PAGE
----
Category Archives: Medical Malpractice

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The Precision Medicine Initiative

Posted in Medical Malpractice

Recently, New York Times journalist Robert Pear published an article on the Precision Medicine Initiative (PMI). According to Mr. Pear’s article, in November or December of 2016 you may be selected to join the Precision Medicine cohort, a long-term population-based health research study that will provide valuable research on disease and illness in the United… Continue Reading

Preventing Harm to Patients should be Priority #1 for Healthcare Providers

Posted in Medical Malpractice

A recent BMJ (British Medical Journal) study listed medical errors as the third leading cause of death in the United States. The BMJ recommends that healthcare providers make prevention of patient harm the top healthcare priority and institute policy and procedure changes directed toward that objective. The study points out that the medical cause of… Continue Reading

Practice Doesn’t Always Make Perfect

Posted in Medical Malpractice

An article in the New York Times, authored by Nicholas Bakalar, recently disclosed that one percent of all doctors account for 32 percent of all paid medical malpractice claims. Furthermore, the more often a doctor is sued, the more likely that physician is to be sued again.

Medical Errors are the Third Leading Cause of Death in the U.S.

Posted in Medical Malpractice

A Professor of Surgery at Johns Hopkins University School of Medicine, Martin Makary, M.D., M.P.H., has published his research into various categories of treatment of patients in hospitals. These categories ranged from more simplistic “bad doctors” to “more systemic issues such as communication breakdowns when patients are handed off from one department to another.” Dr…. Continue Reading

No Insurance, No Claim Against the Physician Individually – So Says the New Jersey Supreme Court in Jarrell v. Kaul, M.D.

Posted in Medical Malpractice

New Jersey Statute 45:9-19.17 requires physicians to maintain insurance and specifically states: A physician who maintains a professional medical practice in this State and has responsibility for patient care is required to be covered by medical malpractice liability insurance issued by a carrier authorized to write medical malpractice liability insurance policies in this State, in… Continue Reading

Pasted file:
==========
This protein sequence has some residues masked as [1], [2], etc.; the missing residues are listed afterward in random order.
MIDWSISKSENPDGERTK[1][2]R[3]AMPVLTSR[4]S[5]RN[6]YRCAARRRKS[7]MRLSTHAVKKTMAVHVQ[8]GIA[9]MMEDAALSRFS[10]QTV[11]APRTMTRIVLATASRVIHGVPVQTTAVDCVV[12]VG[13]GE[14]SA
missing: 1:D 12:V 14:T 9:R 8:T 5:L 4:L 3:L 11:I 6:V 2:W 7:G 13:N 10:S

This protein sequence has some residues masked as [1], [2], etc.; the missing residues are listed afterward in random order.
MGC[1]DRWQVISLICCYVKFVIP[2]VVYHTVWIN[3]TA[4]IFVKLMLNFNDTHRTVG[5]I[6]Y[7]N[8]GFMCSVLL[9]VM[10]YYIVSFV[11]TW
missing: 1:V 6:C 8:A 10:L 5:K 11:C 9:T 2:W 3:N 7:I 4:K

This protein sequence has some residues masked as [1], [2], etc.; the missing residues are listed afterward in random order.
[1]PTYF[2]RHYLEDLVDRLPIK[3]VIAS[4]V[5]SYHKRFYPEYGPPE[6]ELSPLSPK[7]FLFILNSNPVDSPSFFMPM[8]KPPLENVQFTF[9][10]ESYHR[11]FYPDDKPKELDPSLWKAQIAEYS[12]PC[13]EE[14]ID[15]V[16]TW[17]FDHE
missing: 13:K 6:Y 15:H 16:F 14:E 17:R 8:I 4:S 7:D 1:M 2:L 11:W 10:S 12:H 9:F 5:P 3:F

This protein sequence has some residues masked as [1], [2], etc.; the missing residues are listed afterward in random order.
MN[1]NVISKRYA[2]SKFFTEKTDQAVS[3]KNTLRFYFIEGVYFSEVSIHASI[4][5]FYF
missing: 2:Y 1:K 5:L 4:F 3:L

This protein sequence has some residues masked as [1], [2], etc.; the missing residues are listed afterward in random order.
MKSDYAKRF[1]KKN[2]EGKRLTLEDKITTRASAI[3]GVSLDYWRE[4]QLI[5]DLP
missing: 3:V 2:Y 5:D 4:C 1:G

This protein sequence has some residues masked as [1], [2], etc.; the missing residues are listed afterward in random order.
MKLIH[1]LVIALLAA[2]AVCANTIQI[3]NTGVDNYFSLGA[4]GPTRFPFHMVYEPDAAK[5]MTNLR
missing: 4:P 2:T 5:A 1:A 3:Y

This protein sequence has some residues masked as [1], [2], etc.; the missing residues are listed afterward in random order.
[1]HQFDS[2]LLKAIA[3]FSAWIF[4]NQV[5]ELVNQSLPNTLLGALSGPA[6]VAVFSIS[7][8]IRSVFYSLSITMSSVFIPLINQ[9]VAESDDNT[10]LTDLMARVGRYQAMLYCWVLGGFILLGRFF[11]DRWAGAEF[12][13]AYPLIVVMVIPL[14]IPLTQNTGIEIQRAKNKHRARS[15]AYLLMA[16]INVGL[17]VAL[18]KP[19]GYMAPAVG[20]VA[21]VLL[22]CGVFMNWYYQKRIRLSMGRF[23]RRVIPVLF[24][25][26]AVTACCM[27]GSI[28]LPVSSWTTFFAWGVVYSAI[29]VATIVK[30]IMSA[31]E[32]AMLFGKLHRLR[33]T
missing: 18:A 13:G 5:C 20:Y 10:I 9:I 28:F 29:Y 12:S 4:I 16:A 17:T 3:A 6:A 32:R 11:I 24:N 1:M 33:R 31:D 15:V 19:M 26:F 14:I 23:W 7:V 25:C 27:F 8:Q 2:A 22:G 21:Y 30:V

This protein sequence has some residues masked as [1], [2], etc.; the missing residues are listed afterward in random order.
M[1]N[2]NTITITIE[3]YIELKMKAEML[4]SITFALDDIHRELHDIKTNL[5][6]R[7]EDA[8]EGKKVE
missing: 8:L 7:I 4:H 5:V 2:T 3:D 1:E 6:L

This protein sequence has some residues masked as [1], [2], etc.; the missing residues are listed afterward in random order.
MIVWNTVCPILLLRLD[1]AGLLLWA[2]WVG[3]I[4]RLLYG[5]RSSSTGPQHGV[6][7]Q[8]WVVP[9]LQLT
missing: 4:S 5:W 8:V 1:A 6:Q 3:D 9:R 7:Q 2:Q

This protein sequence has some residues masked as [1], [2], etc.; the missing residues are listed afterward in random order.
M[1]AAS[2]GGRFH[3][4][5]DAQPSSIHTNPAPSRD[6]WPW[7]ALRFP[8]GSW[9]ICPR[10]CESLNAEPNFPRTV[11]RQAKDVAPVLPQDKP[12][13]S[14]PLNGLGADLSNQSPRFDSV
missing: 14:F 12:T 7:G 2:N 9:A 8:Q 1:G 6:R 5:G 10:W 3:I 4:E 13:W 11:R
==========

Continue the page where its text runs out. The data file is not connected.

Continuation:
The Danger in Discharge from a Hospital

Posted in Medical Malpractice

In a recent New York Times article, Dhruv Khullar, M.D., a medical resident in a large Boston teaching hospital, wrote about what often happens when a patient, especially an elderly patient, is discharged from the hospital. All too frequently, there is a high chance of readmission for many of these patients. Dr. Khullar notes that… Continue Reading

An Emergency Medicine Expert Can Be Qualified to Offer Opinions as to Deviations by Emergency Room Nurses

Posted in Legal Updates, Medical Malpractice

By way of a decision by the Superior Court of New Jersey, Appellate Division in October 2015, a case was remanded for a new trial following the Trial Court’s granting of Motions under N.J.R.E. 702 and determining that the Emergency Medicine expert was “not qualified to render opinions as to the standards of care applicable… Continue Reading

Understanding Hospitalist Malpractice Claims

Posted in Medical Malpractice

For those unaware, a “hospitalist” is a physician who works exclusively in a hospital setting and specializes in Hospital Medicine. Most commonly, hospitalists undergo residency training in Internal Medicine or Family Medicine and, therefore, have education and training similar to doctors practicing as primary care physicians or family doctors. However, some hospitalists have training in… Continue Reading

The Ongoing Saga of Preliminary Objections to Complaints on the Basis of Unidentified Agents, Servants, Employees, Physicians, etc.

Posted in Medical Malpractice, Personal Injury

For those of us who practice in the world of medical negligence, it is almost routine to receive Preliminary Objections from the defense moving to strike all allegations that contain references to unidentified agents, servants, employees, attending physicians, nursing staff, and other support staff. Despite what seems to be clarity in the law, the preliminary… Continue Reading